The Halloween season at Princeton is defined by imminent midterms, the quest for Princetoween passes, and a boost in coffee sales at Small World as the temperature drops. This year, unfulfilled with the amount of spooky holiday spirit on campus and in my life during the past two Halloweens, I vowed to do things differently.

This pursuit of festive frivolity began at, where the tagline of the first result caught my eye. “Princeton is haunted and these paranormal tours during October prove it!” The tour was to be a mix of ghost stories and actual ghost hunting on Princeton’s campus and in the surrounding area. Images danced through my mind. I imagined ghosts studying in the C floor of Firestone, floating under Blair arch, or just watching in confusion from above as drunk meal transpired below them.

I was skeptical but curious about the overall authenticity of this endeavor. For the two primary on-campus experiences, the website boasted a photo of the Woodrow Wilson fountain at night and a fog-covered train that definitely wasn’t the Dinky. It said that the Ghost Hunter Guides would provide a wide array of ghost-hunting equipment to participants so that they could detect supernatural activity on their own. And with this being the most science that I’d do since I dropped pre-med freshman year, I worried that this tour could possibly go over my head. Was this something that I really wanted to waste my money and Friday night on? Making sure I read everything on the website, I noticed a clause in fine-print: “10% off at Olive’s on the day of the tour if you show your receipt.”

I instantly bought two tickets.

On the night of the tour, I, along with the only friend I could convince to join me on this scheme, went to Nassau Street to meet our tour guide: a woman with a bright orange sign and an iPad registering guests as they signed in. Along with forty middle schoolers and retired couples (AKA the normal clientele of TripAdvisor), we awaited the looming frights and fears in store for us. Wearing orange glow sticks around our wrists (in the event that we got lost), we ventured to the Princeton cemetery where we learned about the history of Princeton through the stories of dead presidents. To convey the extent to which these presidents were dead, our tour guide even went as far as shouting the word “DEAD” five times, one time for each dead president in her story.

We laughed upon realizing that one of the names mentioned on a random headstone of a University official was a very old ancestor of one of my friend’s former hookups. The rest of the cemetery tour showcased a number of problematic, rich, white men and Isabella McCosh, the woman responsible for McCosh infirmary.

On the walk back to campus, we stopped at Witherspoon Street where we were told a story about a woman in the 1800s who poisoned and murdered her husband and son with mercury before brewing the son’s organs in a stew. The legend has it that today, residents of Witherspoon Street occasionally smell a foul odor similar to Dead Son Stew. The tour failed to acknowledge the frat apartments on Witherspoon whatsoever as the possible culprits of said ‘supernatural’ smells.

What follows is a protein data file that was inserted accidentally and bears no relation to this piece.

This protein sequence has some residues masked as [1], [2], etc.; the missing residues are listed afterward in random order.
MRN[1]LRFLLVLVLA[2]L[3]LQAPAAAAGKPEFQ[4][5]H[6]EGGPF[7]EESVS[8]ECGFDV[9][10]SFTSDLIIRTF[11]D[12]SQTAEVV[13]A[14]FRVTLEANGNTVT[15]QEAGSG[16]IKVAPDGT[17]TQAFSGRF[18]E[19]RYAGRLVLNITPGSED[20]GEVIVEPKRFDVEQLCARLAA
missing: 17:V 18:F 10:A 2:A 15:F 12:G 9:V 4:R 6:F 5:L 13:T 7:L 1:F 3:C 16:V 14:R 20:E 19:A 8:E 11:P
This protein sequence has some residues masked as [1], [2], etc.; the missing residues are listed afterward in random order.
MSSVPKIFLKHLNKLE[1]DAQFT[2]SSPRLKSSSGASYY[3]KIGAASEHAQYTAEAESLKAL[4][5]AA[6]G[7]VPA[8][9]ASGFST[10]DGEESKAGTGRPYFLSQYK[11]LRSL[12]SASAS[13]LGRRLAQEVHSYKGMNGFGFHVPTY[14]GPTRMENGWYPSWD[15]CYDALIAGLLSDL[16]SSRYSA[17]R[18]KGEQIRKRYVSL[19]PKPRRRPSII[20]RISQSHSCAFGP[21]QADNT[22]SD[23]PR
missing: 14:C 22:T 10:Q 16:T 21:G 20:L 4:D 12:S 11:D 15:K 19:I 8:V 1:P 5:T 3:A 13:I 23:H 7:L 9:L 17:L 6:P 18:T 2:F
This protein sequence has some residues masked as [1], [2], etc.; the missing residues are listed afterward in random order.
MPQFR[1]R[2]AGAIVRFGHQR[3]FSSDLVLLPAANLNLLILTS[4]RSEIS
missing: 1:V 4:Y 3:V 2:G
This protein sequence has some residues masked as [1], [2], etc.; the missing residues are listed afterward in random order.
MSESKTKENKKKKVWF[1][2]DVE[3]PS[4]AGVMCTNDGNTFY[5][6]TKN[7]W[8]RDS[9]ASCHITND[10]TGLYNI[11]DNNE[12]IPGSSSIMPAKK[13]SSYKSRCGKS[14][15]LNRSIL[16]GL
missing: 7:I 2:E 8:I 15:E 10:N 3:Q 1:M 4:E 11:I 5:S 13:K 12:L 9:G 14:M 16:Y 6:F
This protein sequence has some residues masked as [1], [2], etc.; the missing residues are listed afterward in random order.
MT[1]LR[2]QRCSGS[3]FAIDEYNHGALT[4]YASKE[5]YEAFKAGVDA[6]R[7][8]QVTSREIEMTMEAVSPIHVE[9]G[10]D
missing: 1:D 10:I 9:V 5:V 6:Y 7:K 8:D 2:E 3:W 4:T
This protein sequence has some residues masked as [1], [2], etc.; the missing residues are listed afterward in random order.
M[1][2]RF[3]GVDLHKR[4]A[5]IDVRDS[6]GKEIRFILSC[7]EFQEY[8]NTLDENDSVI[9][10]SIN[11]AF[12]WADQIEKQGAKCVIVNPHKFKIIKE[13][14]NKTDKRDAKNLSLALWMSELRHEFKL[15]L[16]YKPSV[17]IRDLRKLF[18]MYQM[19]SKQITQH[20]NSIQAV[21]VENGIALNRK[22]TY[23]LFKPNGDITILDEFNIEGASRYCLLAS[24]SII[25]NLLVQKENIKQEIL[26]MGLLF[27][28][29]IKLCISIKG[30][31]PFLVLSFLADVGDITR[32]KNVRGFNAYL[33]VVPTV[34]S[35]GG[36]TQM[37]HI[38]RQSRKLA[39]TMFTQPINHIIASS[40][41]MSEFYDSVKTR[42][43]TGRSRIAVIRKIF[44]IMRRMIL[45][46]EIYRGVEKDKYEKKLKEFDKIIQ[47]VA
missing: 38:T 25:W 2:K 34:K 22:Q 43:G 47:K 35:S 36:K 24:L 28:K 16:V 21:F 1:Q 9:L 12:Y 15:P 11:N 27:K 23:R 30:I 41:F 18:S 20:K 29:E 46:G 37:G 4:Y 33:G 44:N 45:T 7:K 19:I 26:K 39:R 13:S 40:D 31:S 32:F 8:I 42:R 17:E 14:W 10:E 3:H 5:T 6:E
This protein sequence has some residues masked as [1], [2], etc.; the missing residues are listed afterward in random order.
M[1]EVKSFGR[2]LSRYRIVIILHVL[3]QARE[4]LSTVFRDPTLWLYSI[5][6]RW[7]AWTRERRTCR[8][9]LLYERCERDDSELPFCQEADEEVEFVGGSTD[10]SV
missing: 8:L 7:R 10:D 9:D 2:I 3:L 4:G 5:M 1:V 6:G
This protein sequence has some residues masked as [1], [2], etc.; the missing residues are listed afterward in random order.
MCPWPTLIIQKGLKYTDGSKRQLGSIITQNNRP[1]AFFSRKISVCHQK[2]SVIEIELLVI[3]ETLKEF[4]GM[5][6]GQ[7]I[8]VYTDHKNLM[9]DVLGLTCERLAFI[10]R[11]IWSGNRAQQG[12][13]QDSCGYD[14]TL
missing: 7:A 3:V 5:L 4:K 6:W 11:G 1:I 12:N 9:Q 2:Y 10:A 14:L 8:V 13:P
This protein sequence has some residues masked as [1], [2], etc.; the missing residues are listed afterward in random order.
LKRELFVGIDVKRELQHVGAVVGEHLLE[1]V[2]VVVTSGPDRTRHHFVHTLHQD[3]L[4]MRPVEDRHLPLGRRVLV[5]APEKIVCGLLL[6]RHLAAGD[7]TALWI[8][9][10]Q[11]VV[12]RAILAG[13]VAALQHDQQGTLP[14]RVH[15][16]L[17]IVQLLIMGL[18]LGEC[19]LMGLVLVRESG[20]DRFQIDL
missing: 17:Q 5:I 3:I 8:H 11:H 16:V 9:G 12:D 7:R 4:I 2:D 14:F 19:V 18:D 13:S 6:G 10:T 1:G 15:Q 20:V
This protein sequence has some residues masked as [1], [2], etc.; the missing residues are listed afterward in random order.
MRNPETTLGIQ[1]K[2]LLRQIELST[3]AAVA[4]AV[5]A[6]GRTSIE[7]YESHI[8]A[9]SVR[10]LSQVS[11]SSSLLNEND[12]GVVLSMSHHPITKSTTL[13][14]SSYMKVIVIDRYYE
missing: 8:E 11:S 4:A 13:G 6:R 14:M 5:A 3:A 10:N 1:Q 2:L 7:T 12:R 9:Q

As our tour neared its end, ghost hunting was finally on the horizon. Our guide hyped up the Ghost Hunters that we were to be working with, mentioning their certification with some extremely niche New Jersey ghost hunting association. Walking to Cannon Green, we were welcomed by our ghost hunting team: two teenage boys carrying briefcases filled with dowsing rods, electromagnetic scanners, and therma-meters (which detect temperature, but are way different from thermometers and they don’t want to talk about it!).

There, under the guidance of the two high school ghost hunters, the two of us spent ten minutes attempting to ‘connect’ with the other side (not to be confused with The Other Side of Me USG photo campaign). Our lack of spiritual connections forced us to focus our attention on taking funny action shots of each other with the ghost hunting equipment. The tour came to a close with a shameless plug to their TripAdvisor account, which explains their impeccable 5 Star rating with 679 reviews.

With the experience behind us, we walked to Bent Spoon and laughed at the simultaneously excellent and underwhelming nature of the tour. We quickly drew parallels to this tour and Orange Key: both tours filled with people who are not college-aged, supported by an extroverted lead doing their best, relying on cheesy jokes and anecdotes to cut the tension, and (both intentionally and unintentionally) scary. Our desire to have a spooky and unique Halloween experience was further fulfilled when we briefly thought we saw a ghost. In actuality, it was just a kid standing outside of Bent Spoon shrouded in a cloud of his own Juul smoke.